How to share information whistleblower-style

“Pentagon Papers”. The first massive “data leak” of modern times turned 50. A good opportunity to ask yourself, how would such a data leak be done today with all the digital possibility and surveillance?

[Disclaimer: I’m pretty aware that using this technique is not bulletproof as several studies of the past few years showed – but it’s one way.]

Ogres are like onions

That said, let’s have a look at the Tor network. A battle-proofed – nevertheless not 100% secure – hidden network system to access data via the internet. But still more secure than sharing your data via E-Mail or Filesharing services like DropBox.

Whats the scenario

Let’s say we have an employee of a pharma company who was able to obtain heavy evidence that his company is performing illegal medication testing on people in the third world area. Let’s add some espionage thriller content and assume the government has knowledge about these actions and reaching out to the local judiciary is no good as the employee does not want to uncover her identity.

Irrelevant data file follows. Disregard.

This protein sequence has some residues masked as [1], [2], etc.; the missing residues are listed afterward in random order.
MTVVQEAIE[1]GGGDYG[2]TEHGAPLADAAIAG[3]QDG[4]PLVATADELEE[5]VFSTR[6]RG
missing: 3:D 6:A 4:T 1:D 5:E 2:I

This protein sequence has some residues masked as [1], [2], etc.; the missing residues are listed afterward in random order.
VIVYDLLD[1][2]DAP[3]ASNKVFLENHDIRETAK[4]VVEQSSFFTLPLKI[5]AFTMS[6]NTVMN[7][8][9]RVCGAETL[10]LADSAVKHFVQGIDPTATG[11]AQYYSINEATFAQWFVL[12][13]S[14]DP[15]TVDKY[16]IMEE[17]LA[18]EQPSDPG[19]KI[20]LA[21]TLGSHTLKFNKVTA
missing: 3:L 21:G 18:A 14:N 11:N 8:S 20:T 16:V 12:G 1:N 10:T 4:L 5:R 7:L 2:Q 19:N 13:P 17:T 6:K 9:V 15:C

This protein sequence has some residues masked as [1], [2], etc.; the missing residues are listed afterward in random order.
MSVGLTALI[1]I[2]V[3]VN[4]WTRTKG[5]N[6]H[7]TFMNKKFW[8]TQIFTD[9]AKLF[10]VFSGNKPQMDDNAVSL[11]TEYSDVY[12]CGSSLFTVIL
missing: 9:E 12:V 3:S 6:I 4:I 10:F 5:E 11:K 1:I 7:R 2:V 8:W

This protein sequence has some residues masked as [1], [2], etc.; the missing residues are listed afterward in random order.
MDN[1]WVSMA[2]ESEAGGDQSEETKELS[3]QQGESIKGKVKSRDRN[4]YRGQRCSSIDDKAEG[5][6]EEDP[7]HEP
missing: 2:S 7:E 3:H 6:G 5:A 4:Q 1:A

So the employee decided to leak that data with the press. Already contacted a well-known journalist and agreed in sharing the evidence. But how to keep anonymous while sharing the data?

Share the data via “Onion Share”

What do we need?
The employee is using a Tails Linux on a stick to minimize her digital footprint. For sharing the information she is going to use “Onion Share”, a temporary sharing system leveraging the Tor Network. For communication she uses Signal.

The journalist is also using a Tails Linux. For receiving the files he uses the Tor browser and for communication he also uses Signal.

The steps

The employee and the journalist agree on a specific time when the file will be provided online.

The employee starts Onion Share on her running Tails Linux, configures the options and starts sharing the file.

After clicking on share, a random URL is generated. The employee shares this URL via Signal with the journalist. The journalist types this URL into his Tor browser running on his machine (the left machine in the screenshot).

A download page opens and the journalist can download the file provided by the employee. After the download has finished instantly the link becomes invalid to prevent others to use the link for downloading the file again. (That’s the reason why it makes sense to do that stuff in real-time.)

The journalist copies the file to a USB stick and directly shuts down his machine.
The employee is doing the same.

You can additionally try using an open network like McD’s or any other coffee shop to make it harder to specifically listen to your network traffic.

And now…

… good luck and good night!